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Comment Re:Goodness! Did sanity just prevail?! (Score 1) 648

"Congress shall make no law respecting an establishment of religion, or prohibiting the free exercise thereof; or abridging the freedom of speech, or of the press; or the right of the people peaceably to assemble, and to petition the Government for a redress of grievances."

A peaceful assembly of the people is a reasonable way to define a corporation.

Comment Re:I say cut the F-35 (Score 1) 484

Because the money to pay for that debt has to come from somewhere, and somewhere basically breaks down to: taxes and/or inflation. The government's ability to continue to play a shell game with the money it's taking in is quickly coming to an end because the SS 'surplus' has now turned into a deficit. Someone (read: taxpayers and/or people whose assets are in US currency) are going to have to foot the bill.

Comment Re:I say cut the F-35 (Score 1) 484

Listen, you have got to get your economic information from someone other than Krugman or at the very least someone in addition to Krugman. The man is a political hack. Based on your posts, here's are some sites that are probably aligned with you politically but are actually written by people who know something about finance and economics:

The Big Picture
Interfluidity

Comment Re:further reason for a popular vote (Score 1) 642

Let me focus on just the incentive to cheat aspect. As you noted, in 2012 nineteen states were totally uncompetitive. In those states under the current system there is zero incentive to cheat because the outcome is binary: either you manage to successfully flip a previously uncompetitive state without getting caught or you fail completely. The risk of any kind of cheating at the presidential level in these states simply isn't worth it. This all changes in a National Popular Vote (NPV). Now cheating in uncompetitive states can be very rewarding.

Let's look at a close election: 2000 Bush v. Gore. Under an NPV, Gore's margin of victory in 2000 would have been about 544K votes, or 0.52% of the total popular vote. If you look at just two uncompetitive states, NY and TX*, you need only swing the vote in those states by about 4% to reverse the results of the NPV election (NY: 4%, TX:4.2%), and that's just in two uncompetitive states. Throw California into the mix^ and you now only need to swing the vote by about 2.5% in each state to flip the election. Spread out to all 50 states, you only need to come up with 10K votes in each state to completely reverse the election.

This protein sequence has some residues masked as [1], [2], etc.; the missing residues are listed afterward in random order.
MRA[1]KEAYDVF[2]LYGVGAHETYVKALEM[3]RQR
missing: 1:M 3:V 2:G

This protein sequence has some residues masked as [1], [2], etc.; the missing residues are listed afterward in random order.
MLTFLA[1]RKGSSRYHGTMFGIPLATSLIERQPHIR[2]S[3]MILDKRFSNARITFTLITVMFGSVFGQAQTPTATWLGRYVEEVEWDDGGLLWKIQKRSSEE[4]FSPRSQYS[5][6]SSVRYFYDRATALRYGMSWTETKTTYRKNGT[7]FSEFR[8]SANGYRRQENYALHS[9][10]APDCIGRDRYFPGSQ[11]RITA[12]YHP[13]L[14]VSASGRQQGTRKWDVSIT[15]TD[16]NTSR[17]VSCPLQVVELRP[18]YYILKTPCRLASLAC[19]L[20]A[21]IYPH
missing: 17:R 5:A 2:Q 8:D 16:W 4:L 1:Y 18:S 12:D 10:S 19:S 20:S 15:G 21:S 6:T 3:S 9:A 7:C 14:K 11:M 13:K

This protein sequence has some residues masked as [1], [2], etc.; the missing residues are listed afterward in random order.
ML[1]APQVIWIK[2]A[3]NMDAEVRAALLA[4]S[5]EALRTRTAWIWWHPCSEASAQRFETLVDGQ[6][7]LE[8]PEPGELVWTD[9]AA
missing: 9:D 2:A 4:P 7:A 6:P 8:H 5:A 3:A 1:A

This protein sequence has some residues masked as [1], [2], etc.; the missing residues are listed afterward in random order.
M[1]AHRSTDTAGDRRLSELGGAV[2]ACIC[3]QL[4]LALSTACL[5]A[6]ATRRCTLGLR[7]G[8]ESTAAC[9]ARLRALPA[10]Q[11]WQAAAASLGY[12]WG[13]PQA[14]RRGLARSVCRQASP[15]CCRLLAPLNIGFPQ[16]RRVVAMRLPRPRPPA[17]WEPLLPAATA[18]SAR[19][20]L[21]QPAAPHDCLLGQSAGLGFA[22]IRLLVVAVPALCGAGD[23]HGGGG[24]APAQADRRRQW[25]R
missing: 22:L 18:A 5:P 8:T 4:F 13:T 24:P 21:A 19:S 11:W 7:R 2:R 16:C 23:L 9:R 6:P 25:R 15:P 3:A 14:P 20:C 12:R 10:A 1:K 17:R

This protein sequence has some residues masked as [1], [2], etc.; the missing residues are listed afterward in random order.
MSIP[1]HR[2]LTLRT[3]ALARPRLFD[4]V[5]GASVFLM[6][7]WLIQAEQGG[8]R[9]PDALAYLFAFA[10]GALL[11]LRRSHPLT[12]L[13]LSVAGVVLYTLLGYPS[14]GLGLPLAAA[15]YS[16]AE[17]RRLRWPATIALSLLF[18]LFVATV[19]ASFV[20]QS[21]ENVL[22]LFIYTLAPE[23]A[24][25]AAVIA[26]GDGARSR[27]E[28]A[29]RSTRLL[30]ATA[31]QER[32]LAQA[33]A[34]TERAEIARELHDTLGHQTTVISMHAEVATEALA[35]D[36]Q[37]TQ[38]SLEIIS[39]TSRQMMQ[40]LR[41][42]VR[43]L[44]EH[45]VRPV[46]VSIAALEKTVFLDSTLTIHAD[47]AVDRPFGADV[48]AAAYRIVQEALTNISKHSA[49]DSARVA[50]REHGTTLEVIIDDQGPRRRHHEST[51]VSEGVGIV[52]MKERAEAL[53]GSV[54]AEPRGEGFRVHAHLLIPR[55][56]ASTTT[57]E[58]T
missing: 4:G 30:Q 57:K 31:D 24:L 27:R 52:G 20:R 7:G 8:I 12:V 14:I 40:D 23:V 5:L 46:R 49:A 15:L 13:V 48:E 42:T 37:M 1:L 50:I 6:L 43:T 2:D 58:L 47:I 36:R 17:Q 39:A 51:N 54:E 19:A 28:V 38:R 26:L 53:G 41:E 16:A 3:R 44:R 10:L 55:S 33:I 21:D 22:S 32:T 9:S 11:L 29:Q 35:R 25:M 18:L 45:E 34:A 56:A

You don't even have to cheat to make this happen. Consider the voter ID laws that are proposed or on the books in many states. There's a reasonable argument to be made that voter ID laws protect the election process by mitigating vote fraud. However, some studies # estimate that voter ID laws depress turn out of lower socio-economic voters, who typically vote for Democrats, by as much as 10%**. If we can assume this is true, and the recently rejected TX voter ID laws were in place in the 2000 election, Democratic voter turn out there may have been lower by about 640K votes; more than enough to flip the election.

Under NPV, all 50 states have a powerful incentive to monkey with their voting laws because with just a little nudge they can affect the outcome of the entire national election. Hence, the eventual outcry for a national system of standards for elections.

* New York: 6.8M votes, 25% margin of victory for Gore; Texas 6.4M votes, 21% marge of victory for Bush
^ California: 10.5M votes, 12% margin of victory for Gore
** State of Texas v Holder http://s3.documentcloud.org/documents/415387/texasopinion.pdf
# 2011 paper by Dr. Michael Alvarez of the California Institute of Technology http://vote.caltech.edu/sites/default/files/vtp_wp57.pdf

Comment Re:further reason for a popular vote (Score 1) 642

Sounds great in theory; isn't going to work.

First, it's going get get dumped the first time the "wrong" candidate wins the popular vote by 0.001% and some blue state has to vote all red or vice versa. Imagine all whining about the 'stolen' election in Florida, but an order of magnitude more annoying.

Secondly, it's a huge incentive to cheat wildly in counting the votes. In order to prevent rampant cheating, you'd have to get all the States to agree on a single voting procedure and/or control of their election systems by the Federal government. If the latter's the case, you're right back to needing to amend the Constitution.

Finally, there are plenty of States that aren't going to want this. If urbanization continues then a small number of urban centers will be setting policy for vast areas of the US about which they know little and care less. How many bitter gun-clinging, religious, 'fly over' states want to give over their power of self-determination to LA or NY?

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